Tesla has cut the prices of Model 3 sedans in China yet again, a sign of heightened competition in the world's largest EV market.
The going is getting tougher for Tesla in China. Just five months after making substantial price cuts for the Model 3, the electric vehicle (EV) maker has lowered the starting prices for its cheapest sedan again.
According to Reuters, Tesla has dropped the prices of China-made Model 3s by around 8%. The lowest-priced Model 3 will now start at about 249,900 yuan ($36,805) after subsidies.
In May, Tesla had lowered the prices of the same sedan by 10% to help buyers qualify for subsidies. EV subsidies in China only apply to passenger vehicles priced below 300,000 yuan. The starting price for the sedan consequently fell to 271,550 yuan ($38,463).
Tesla’s Model 3 price cuts come when the competition is getting stiffer in the world’s largest car market. Previously, Tesla barely had competition as most of the Chinese-made EVs were micro-cars aimed at entry-level buyers. That is changing, and now Tesla is being challenged on both price and features.
For instance, the P7 sedan manufactured by the NYSE-listed Xpeng beats Tesla cars on both price and range. The luxury sedan has a range of 438 miles and starts at approximately $33,000, making it at least $3,000 cheaper than the lowest-priced Model 3.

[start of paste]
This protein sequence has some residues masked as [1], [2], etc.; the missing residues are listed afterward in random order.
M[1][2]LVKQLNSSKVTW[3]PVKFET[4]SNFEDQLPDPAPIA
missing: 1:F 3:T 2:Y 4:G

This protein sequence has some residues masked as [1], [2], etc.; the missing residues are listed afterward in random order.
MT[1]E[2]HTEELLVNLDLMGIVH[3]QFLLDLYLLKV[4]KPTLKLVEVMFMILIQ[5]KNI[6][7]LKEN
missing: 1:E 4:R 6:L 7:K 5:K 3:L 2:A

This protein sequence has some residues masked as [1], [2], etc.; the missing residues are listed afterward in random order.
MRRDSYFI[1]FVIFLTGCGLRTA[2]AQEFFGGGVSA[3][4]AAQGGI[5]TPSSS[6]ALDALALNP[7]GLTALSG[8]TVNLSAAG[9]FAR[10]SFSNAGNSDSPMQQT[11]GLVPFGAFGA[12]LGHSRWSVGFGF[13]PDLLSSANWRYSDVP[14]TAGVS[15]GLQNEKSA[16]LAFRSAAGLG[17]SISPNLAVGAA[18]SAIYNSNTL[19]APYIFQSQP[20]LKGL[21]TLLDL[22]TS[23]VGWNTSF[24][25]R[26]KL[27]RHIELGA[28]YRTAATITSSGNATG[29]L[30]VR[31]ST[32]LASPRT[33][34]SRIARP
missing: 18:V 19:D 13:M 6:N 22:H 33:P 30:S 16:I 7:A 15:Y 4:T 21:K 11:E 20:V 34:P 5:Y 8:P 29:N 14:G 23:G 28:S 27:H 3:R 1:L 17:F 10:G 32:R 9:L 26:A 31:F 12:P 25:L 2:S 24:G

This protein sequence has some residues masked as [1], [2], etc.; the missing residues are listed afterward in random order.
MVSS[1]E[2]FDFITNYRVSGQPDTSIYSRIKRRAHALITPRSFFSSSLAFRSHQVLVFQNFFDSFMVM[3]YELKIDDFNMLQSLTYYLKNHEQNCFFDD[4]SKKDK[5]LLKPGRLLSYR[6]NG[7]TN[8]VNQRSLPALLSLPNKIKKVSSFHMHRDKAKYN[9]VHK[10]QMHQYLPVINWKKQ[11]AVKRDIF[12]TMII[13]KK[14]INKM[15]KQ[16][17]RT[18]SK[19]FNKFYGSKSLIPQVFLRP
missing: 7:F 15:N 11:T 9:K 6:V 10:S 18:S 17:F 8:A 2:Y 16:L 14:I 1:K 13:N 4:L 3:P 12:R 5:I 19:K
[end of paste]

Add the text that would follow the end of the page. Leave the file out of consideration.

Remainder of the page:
The Han luxury sedan, which is made by the Warren Buffett-backed BYD Auto, has similar specs to the Model 3. It starts at $33,000, making it more affordable than Tesla’s cheapest car.
Besides local Chinese EV manufacturers, the Europeans are looking to spoil Tesla’s party. German auto giant Volkswagen will be producing a wide variety of electric vehicles in China that compete with Tesla’s existing model lineup.
This includes the VW ID.4, which competes with the Model Y. Others include the VW ID.3 hatchback, the Audi e-tron, and the Porsche Taycan.
The German threat is not one Tesla can take lightly. Volkswagen enjoys strong brand recognition, having attained a 14.6% market share in China last year. While that won’t necessarily translate to popularity in the EV space, Volkswagen’s Chinese infrastructure and market experience make it a formidable threat.
Additionally, Volkswagen is planning a model lineup that Tesla can’t compete with at the moment. Volkswagen also has longer manufacturing experience, enabling it to ramp up production quickly, a problem that still plagues Tesla.
Other looming threats for Tesla include Mercedes-Benz maker Daimler, General Motors, Ford, and South Korea’s Hyundai–all of which have invested billions of dollars in EVs.
A sign of how things are likely to play out once the traditional carmakers go all-in has already been telegraphed.
Last month, a car produced by a joint venture between General Motors and its Chinese partners became the best-selling EV in August in China.
To maintain its market share in China or even grow it, Tesla will need more than price cuts.
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